Saturday, October 31, 2009
NON-DISNEYIC GAG COMICS IN BRITAIN'S MICKEY MOUSE WEEKLY (1936)
Britain's Mickey Mouse Weekly is notable for many reasons. As frequently cited, it is Britain's first comics magazine to be published with photogravure printing which allowed high-quality color reproductions, a factor which undoubtedly contributed to its circulation of more than half a million. It featured, naturally, Disney comics and stories, some of them reprints of US newspaper comics and some of them original British products, but its contents also included non-Disneyic material as well. The non-Disney comics ran in MMW can be grouped into two categories: the humourous, gag-a-week comics and serious, adventure comics with narratives continuing into subsequent weeks. This post will cover the gag comics ran in the early issues of the magazine.
The first issue of MMW, which came out on Feb. 8th, 1936, featured four non-Disneyic gag comics. The most prominent of them was the full-page 'Adventures of Skit and Skat'. However, since it frequently experimented with continous narratives, it needs to be covered separately. The longest running of the strictly gag-a-week comics from the first issue would be 'Bobby & Chip' (see the image at the top of this post for its debut in no.1). It lasted for 27 issues only to be replaced by another gag comics, 'Heavenly Twins'. However, early in 1937, it would re-emerge in a new format as a single-row strip covering the bottom portions of the central color pages and would continue there for several years. Another gag-a-week comics of no.1 was 'Troubles of Father', but it would last for only the first 16 issues.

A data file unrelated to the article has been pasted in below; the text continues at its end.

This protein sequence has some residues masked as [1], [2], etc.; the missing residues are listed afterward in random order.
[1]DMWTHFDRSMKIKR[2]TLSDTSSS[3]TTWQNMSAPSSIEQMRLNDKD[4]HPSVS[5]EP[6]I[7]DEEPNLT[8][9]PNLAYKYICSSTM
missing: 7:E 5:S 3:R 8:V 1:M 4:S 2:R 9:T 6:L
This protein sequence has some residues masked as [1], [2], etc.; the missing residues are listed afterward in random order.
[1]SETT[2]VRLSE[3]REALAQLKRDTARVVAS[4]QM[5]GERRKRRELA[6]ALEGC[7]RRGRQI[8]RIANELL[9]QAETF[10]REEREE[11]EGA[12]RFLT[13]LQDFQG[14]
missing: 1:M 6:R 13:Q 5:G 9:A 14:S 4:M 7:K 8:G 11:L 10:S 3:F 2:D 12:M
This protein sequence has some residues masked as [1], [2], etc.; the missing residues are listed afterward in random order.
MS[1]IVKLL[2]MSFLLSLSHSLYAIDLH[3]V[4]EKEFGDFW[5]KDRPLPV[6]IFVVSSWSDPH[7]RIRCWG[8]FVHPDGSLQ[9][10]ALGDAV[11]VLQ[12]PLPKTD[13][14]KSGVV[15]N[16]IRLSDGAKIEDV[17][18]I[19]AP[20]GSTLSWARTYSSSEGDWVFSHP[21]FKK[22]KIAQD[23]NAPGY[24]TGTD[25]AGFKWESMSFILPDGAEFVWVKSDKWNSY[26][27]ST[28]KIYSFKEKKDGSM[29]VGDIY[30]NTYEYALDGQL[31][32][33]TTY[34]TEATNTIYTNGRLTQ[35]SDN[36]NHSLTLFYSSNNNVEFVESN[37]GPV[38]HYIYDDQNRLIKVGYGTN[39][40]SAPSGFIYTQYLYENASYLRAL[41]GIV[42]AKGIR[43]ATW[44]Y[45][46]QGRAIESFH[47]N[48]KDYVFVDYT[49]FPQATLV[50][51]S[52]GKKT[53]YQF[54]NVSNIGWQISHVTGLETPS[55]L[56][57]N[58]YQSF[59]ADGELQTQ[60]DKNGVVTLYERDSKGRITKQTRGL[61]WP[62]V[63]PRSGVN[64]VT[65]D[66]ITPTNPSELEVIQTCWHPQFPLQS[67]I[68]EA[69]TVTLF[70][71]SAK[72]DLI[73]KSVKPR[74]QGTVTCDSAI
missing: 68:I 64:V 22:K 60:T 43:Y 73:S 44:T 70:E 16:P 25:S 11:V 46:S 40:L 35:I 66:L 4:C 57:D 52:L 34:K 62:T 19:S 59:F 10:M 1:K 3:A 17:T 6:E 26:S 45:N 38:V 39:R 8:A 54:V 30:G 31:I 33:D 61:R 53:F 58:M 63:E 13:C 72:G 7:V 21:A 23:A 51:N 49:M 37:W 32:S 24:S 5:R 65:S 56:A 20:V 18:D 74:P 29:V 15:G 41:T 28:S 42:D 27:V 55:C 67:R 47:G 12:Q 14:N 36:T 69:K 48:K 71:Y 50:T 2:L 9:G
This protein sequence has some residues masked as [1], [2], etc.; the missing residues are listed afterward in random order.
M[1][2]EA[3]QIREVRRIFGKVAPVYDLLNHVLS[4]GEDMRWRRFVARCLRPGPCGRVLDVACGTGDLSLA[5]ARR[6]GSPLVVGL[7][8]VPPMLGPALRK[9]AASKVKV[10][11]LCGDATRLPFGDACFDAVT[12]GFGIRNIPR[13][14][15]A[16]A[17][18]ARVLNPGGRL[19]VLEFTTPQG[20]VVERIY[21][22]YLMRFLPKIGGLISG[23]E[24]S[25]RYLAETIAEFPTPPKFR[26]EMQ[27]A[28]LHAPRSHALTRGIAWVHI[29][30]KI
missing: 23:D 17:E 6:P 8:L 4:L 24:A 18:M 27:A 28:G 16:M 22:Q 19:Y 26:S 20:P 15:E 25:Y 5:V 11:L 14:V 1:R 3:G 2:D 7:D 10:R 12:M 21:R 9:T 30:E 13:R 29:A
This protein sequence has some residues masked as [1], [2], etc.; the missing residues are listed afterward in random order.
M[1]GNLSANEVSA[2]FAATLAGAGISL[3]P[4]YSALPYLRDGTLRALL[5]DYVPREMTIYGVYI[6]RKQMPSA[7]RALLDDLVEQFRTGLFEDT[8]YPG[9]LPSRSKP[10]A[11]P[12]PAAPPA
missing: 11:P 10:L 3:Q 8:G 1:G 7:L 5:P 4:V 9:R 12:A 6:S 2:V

Rounding up the gag-a-week comics of the first issue of MMW was 'The Adventures of Bobby Bear'. This last comics was also being run in the British newspaper Daily Mail since 1919.
The second issue of MMW saw the debut of 'Percy Go-Bang' ...
... which would be replaced from no. 18 onwards with 'Little Lulu':
'Percy Go-Bang' would briefly be revived in some issues later in 1936, but would't survive into 1937. A similar fate befell 'Bob the Bugler' which had debutted in no.7:
'Sea Shanties', which had debutted on no.12, differed from the other gag comics of MMW with its elaborate, if not labourous, artwork:
From no. 19 onwards, it would be reformatted in a more creative layout:
From no.33 onwards, 'Sea Shanties' would be replaced by 'Circus Capers' which would contiue till no. 44.
The writers/artists behind these gag comics (other than 'Skit and Skat', which is known to be the work of Basil Reynolds) are unknown to me and any help in that regard would be welcome.
UPDATE: From http://bearalley.blogspot.com/, I've recently learned that the artist of 'Troubles of Father', 'Bob the Bugler', 'Sea Shanties' and 'Circus Capers' was Reg Carter; see post dated July 30, 2008 from that blog for info on Carter.